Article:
The Challenge of Long Novels
I’m reading Neal Stephenson’s Fall: Or Dodge in Hell. Weighing in at 883 pages, it’s a heavyweight tome. Like most of you, I love getting lost in a book. With life’s hectic daily gauntlet, I often awake longing for the hour before I turn back in: my uninterrupted reading hour. I’m an eclectic reader. I believe we are made up of the books we read. Literary Frankensteins, all. Still, I’ve come to dread the long book.
As a kid I got hooked on reading with 128-page pulp fiction serials. These short, quickly read novels gave you a sense of accomplishment. Perhaps strange for someone who makes a living as an editor, I’m a slow reader. I like to take my time. Savor the book. Even the pulp fiction of my childhood didn’t taste like empty calories. Those stories took me places I couldn’t afford to go otherwise. I could get through a dozen in a summer, easy. Then I adulted. I came to face the long novel.
My first really long book was Leo Tolstoy’s War and Peace. I took it on an international flight on my way to spending six weeks in Israel, where I would have reading time every day. Months later, after the return flight, I was still hanging with Prince Nikolai and Count Pyotr. Finally, after much flipping back to the character chart to remind me of someone last mentioned a hundred pages earlier, I finished. I was embarrassed about a year later when a friend mentioned a major character from the novel I couldn’t even remember. Still, grown up readers have to learn to eat grown up fare.
Every year I anticipate two reading challenges: Goodreads and the Modern Mrs. Darcy’s. The former is quantitative—completely numbers based, while the latter involves categories that often shake me from my comfort zone. One year said Mrs. Darcy listed a category of a book over 500 pages. I’d been meaning to read Fyodor Dostoevsky’s classic The Brothers Karamazov again. I’d read it in college and recalled the famous Grand Inquisitor scene. I pulled it down and began going through the dense, textured Russian prose. I finished the Grand Inquisitor chapter and realized I still had another 457 pages to go. I should be up to such a challenge, but I didn’t feel like going on. What was wrong with me? By the end of the year I’d chosen a more accessible long novel and picked up Karamazov again a later year when Mrs. Darcy’s categories included a book you had previously put down unfinished.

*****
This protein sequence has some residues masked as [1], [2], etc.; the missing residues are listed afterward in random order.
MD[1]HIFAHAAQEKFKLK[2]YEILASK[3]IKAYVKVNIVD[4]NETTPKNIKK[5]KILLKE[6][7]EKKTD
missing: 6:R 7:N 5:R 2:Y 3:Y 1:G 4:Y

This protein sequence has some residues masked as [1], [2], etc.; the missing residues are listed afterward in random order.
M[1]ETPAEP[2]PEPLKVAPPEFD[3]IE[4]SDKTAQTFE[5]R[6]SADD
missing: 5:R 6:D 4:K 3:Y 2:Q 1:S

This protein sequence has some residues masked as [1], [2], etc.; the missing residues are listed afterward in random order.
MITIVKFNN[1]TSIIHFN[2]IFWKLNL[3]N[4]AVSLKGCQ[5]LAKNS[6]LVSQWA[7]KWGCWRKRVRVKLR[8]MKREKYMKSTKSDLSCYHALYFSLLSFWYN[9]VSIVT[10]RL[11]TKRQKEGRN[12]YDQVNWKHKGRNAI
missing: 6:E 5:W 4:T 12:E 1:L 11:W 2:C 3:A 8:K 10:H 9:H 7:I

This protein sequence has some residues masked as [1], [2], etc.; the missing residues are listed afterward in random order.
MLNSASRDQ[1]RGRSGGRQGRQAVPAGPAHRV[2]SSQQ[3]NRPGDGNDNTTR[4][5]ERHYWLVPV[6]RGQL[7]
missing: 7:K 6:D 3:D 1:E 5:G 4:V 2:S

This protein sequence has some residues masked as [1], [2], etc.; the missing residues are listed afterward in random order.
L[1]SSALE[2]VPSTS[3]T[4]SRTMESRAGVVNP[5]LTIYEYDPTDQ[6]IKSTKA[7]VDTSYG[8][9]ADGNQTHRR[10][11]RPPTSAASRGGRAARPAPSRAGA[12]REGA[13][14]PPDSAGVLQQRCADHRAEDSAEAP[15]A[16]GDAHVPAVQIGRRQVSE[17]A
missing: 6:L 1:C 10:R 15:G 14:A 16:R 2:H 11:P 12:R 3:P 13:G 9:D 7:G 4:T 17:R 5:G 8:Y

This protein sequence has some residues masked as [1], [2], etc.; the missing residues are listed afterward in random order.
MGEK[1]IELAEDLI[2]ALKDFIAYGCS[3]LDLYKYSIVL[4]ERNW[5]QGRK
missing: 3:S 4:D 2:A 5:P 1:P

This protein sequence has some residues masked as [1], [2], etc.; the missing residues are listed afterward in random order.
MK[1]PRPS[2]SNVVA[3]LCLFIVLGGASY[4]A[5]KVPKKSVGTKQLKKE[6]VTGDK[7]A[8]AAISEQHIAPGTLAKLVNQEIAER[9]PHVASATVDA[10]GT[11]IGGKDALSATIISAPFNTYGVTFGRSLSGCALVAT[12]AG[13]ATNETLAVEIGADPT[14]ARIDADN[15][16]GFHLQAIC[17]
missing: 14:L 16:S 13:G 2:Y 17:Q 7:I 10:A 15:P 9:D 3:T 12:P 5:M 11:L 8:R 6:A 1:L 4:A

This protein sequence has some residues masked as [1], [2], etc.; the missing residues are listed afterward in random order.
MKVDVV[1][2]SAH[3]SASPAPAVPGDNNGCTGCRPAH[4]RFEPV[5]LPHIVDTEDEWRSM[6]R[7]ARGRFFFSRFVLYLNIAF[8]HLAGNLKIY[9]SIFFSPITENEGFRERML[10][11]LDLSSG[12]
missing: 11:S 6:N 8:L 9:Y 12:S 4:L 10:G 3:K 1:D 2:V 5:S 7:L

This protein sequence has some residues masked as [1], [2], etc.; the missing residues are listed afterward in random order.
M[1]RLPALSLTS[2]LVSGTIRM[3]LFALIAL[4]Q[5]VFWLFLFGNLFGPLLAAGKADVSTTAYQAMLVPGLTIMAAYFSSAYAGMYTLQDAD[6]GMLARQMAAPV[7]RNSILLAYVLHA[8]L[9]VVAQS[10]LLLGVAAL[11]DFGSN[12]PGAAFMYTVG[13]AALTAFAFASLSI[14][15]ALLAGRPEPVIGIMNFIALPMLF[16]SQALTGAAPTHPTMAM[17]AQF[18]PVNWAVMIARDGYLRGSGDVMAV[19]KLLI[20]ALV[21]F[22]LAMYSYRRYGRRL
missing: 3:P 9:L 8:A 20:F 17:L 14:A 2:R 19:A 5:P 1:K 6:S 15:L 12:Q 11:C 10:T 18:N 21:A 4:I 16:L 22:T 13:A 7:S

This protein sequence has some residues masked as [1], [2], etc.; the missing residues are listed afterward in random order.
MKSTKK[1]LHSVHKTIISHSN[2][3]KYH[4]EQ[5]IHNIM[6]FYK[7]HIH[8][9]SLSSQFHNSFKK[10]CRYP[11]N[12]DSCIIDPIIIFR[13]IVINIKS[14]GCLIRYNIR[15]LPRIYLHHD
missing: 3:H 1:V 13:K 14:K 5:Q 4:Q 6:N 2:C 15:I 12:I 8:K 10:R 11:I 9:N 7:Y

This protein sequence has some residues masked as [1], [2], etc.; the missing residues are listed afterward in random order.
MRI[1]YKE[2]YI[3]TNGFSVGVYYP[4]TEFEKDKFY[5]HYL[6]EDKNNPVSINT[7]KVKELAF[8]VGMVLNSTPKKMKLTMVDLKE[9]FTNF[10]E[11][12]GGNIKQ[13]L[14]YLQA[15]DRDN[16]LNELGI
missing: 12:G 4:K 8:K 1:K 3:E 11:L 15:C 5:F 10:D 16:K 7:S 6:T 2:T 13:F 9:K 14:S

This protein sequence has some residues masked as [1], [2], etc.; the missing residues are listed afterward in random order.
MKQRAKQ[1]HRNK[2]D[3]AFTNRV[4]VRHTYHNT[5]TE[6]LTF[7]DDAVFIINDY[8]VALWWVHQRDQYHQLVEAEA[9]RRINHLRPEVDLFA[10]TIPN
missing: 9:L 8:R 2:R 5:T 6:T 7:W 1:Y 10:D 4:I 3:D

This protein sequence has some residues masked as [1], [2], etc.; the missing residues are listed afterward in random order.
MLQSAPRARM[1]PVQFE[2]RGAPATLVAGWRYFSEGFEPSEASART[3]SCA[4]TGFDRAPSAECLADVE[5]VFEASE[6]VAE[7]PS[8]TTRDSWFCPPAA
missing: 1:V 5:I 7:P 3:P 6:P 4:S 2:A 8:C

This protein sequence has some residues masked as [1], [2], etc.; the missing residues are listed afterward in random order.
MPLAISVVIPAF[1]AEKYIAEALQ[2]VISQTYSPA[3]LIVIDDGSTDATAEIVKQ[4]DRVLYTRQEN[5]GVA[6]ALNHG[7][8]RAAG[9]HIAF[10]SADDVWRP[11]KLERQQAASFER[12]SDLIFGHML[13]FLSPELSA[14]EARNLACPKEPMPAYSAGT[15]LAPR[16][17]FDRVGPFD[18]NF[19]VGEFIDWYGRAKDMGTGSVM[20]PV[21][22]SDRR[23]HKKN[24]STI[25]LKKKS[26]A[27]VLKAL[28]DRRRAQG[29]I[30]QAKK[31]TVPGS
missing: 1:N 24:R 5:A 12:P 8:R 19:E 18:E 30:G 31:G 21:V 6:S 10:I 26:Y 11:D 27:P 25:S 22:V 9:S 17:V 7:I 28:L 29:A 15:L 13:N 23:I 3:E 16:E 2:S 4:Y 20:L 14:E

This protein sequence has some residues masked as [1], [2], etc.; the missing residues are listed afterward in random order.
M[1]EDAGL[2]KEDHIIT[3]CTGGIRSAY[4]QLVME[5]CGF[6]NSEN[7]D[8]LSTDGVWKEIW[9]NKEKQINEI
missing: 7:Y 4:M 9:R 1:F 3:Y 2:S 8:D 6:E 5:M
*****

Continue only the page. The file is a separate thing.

Long novels are a challenge in their own right when my Goodreads goal is set over 52. More than a book a week. Lengthy tomes can take months, and I feel that reading kids’ books to catch up is cheating. The long book requires quite a bit from its readers. You have to set aside the time for reaching that elusive book-a-week-plus goal. If you require frequent changes of scenery, genre, style, or author you’ll need to hone your delayed gratification skills. You monogamously stay with an author for long, intense weeks.
Then there’s the practicality of traveling with books. Always preferring paper to plastic, I had to leave Fall behind on a more recent plane trip. It would’ve been the only book that could’ve fit in my carry-on. I get bored on long flights and like to have options. I miss my pulp fiction.
The internet perhaps unfortunately caters to the short attention spans of those of us raised on network television. Instant stimulation from a new quarter is just a click away. It is a poor training ground for the long novel. You feel like you should do some push-ups just to get ready to lift it. Or at least do some stretches. I’ve been spending my pre-sleep hours with Stephenson since there were still leaves on the trees. I’m enjoying the story, but I can’t help wondering what I’m missing between other covers.